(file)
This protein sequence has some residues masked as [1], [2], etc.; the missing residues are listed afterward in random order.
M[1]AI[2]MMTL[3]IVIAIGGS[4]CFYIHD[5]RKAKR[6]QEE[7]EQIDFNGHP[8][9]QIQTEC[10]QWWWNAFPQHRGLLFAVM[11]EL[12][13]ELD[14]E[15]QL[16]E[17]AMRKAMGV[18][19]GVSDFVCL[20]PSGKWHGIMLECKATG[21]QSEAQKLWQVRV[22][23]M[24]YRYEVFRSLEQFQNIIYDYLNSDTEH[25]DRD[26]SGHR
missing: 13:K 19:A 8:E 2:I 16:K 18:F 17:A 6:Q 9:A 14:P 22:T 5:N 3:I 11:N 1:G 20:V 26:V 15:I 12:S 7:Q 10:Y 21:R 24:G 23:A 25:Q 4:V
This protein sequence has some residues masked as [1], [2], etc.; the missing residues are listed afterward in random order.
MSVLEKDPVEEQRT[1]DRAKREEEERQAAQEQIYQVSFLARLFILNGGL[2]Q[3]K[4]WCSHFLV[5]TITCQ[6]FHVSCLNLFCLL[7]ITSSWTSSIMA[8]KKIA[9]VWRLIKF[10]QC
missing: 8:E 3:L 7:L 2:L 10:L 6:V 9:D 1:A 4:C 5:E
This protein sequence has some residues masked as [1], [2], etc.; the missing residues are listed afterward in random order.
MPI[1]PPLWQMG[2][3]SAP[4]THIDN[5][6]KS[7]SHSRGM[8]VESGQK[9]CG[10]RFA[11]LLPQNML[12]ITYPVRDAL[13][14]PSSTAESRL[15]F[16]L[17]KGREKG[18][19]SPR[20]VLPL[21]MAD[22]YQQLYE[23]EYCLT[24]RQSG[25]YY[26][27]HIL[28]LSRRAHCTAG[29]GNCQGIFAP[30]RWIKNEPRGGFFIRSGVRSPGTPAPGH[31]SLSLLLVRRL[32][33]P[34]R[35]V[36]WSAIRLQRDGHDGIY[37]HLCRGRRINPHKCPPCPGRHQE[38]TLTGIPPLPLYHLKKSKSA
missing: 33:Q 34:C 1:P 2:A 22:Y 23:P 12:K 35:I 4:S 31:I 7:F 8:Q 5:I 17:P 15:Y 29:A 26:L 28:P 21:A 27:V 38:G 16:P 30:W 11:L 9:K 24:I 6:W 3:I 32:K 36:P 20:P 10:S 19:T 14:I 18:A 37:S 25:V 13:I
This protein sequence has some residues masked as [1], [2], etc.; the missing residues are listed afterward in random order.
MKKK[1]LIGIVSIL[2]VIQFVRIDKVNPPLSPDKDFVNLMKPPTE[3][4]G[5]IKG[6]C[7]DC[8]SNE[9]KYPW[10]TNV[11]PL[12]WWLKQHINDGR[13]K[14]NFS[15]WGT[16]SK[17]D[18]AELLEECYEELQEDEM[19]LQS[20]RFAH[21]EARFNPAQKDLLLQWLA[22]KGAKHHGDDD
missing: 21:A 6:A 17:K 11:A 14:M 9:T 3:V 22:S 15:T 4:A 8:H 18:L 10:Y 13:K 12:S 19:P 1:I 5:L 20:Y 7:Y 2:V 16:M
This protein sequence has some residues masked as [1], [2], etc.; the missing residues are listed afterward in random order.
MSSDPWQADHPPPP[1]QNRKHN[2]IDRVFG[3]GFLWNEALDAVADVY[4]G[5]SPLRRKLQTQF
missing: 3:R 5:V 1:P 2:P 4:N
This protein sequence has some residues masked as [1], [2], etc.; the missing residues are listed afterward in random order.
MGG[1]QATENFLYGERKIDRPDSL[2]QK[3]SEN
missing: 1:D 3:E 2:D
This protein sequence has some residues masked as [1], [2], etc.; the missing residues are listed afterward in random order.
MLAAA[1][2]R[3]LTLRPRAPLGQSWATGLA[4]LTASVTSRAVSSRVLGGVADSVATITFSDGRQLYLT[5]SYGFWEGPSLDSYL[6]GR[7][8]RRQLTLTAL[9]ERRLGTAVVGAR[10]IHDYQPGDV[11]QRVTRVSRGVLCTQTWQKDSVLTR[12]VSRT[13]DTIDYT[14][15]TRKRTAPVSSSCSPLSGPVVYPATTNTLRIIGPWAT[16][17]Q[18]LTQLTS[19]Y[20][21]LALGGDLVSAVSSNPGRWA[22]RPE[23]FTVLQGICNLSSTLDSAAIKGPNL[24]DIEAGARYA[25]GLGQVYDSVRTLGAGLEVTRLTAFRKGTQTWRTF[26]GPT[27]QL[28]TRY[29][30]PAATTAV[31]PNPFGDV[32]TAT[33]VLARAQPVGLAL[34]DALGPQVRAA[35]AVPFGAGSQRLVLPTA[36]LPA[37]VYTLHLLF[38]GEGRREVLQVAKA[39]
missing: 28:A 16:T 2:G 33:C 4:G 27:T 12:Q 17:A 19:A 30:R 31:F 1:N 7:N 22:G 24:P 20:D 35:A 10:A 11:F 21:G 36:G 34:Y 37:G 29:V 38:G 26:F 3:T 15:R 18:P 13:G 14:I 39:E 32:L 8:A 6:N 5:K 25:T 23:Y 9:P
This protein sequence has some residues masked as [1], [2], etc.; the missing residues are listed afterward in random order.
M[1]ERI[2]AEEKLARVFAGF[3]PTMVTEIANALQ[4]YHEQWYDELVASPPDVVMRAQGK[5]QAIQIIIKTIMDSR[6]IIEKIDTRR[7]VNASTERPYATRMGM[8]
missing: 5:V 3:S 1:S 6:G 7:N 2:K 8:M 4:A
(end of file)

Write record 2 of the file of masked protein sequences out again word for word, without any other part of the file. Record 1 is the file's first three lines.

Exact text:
This protein sequence has some residues masked as [1], [2], etc.; the missing residues are listed afterward in random order.
MSVLEKDPVEEQRT[1]DRAKREEEERQAAQEQIYQVSFLARLFILNGGL[2]Q[3]K[4]WCSHFLV[5]TITCQ[6]FHVSCLNLFCLL[7]ITSSWTSSIMA[8]KKIA[9]VWRLIKF[10]QC
missing: 8:E 3:L 7:L 2:L 10:L 6:V 9:D 1:A 4:C 5:E